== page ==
With his terrible fear of the streets, Jarvis would not be able to go find the boy. Instead he decided to wait it out for his return. In the meantime he sat at his back window gazing out on the tree, wondering how the boy could have stolen his idea. The more he contemplated the great deception that had been played on him the angrier he grew, and the more he thought about it the more this anger was directed towards the silver birch. That lone tree came to represent for him all the failures of his life and eventually, unable to contain his disgust any longer, he took an axe and chopped it down. When this was done he returned to his back window but looking out he was still bothered. The stump of the tree remained. Deciding to remove all trace of it from his life he hired a gang of workmen and had them yank the tree up, roots and all.
That night it rained heavily and Jarvis slept fitfully. In the morning his wife awoke and went out to do some shopping. When she returned she found a pile of rubble where her house had once stood.
The firemen dug all afternoons through the remains until eventually they found her husband, in his usual spot by the back window. In his hand he still clutched his morning coffee. At the inquest they discovered that the roots of the silver birch were the devil in the piece. They had reached under the house and when they were pulled up the heavy rain had poured into the holes left behind and weakened the foundations of the building. After the funeral, Mildred moved away to live with her sister in another state in a house by the ocean where she spent her days making socks for children in need.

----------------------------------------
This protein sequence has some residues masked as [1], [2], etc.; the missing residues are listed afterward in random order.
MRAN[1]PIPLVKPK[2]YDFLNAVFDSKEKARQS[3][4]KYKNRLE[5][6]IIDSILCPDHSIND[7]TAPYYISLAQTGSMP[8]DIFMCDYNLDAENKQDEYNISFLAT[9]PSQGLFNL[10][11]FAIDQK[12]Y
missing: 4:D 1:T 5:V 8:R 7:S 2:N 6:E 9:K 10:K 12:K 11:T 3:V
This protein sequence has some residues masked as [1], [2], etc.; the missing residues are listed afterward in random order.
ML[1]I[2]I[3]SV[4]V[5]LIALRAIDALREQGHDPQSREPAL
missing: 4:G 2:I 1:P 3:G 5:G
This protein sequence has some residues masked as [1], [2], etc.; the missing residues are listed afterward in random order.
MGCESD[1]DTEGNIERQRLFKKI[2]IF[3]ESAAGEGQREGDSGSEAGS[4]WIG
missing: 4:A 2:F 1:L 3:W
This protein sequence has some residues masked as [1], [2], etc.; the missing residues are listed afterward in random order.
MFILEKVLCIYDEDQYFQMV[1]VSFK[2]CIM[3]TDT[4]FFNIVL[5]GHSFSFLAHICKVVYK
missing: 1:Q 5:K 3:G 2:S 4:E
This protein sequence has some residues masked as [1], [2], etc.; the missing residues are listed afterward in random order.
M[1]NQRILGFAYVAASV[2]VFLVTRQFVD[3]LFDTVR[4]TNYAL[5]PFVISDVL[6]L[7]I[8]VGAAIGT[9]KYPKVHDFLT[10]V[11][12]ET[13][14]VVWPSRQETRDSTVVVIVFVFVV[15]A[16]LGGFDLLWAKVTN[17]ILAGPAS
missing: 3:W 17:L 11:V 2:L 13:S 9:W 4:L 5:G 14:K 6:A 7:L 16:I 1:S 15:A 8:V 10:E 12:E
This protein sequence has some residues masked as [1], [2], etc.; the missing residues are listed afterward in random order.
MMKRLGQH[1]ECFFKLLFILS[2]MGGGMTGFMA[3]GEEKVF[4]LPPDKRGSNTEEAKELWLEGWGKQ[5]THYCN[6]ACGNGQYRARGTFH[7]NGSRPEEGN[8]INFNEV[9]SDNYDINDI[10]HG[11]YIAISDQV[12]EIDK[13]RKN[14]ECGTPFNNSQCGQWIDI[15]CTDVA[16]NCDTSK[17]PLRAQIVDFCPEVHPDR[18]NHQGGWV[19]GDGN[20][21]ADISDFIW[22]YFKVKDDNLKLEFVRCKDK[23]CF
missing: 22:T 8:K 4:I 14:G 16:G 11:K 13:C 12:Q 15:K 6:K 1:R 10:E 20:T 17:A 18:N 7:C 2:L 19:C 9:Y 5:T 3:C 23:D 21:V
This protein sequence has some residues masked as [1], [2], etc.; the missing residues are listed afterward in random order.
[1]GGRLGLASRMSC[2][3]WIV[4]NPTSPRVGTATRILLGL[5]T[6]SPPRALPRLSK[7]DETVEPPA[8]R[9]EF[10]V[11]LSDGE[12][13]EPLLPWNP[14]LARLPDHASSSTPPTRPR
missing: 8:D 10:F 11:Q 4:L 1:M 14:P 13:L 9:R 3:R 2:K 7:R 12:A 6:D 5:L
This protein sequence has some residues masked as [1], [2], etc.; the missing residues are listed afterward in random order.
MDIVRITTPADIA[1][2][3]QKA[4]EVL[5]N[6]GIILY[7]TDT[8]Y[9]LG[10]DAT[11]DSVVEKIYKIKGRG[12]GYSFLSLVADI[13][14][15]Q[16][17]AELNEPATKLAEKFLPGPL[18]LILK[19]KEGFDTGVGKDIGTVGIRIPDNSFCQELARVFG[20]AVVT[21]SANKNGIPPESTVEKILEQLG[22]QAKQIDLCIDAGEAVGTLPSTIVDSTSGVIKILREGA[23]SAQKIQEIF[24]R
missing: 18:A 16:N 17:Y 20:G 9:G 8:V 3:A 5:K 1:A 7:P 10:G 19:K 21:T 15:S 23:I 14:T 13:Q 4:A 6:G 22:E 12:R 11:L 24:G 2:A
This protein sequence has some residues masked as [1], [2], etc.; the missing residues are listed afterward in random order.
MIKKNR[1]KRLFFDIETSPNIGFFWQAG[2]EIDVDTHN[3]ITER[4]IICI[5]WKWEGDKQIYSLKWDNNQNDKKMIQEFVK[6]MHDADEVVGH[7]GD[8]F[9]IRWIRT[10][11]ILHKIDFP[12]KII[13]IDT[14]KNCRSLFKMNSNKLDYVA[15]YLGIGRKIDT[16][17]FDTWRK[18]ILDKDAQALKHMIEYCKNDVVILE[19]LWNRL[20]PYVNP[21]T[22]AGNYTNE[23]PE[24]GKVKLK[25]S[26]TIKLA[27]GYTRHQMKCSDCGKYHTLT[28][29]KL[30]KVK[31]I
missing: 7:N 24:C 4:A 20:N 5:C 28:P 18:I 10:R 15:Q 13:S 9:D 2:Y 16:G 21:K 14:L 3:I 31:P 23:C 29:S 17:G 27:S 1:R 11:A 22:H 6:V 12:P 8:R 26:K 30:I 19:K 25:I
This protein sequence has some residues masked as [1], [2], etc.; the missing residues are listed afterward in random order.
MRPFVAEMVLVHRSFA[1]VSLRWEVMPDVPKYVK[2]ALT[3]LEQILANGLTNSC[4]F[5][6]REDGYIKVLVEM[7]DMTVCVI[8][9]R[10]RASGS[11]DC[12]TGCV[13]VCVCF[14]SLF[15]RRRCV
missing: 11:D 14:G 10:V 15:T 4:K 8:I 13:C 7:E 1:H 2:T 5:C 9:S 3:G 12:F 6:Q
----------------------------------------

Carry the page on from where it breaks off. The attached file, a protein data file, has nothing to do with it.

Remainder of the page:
Gazing out on the sea one day she remembered two things about her married life that had not seemed significant before. The first was that her husband was frequently in the habit of talking in his sleep and the second, in case you haven’t guessed, was that the quick-eyed Arty had a bedroom window that faced onto the yard. Mildred smiled with half her face and turning her head from the window she went back to her knitting.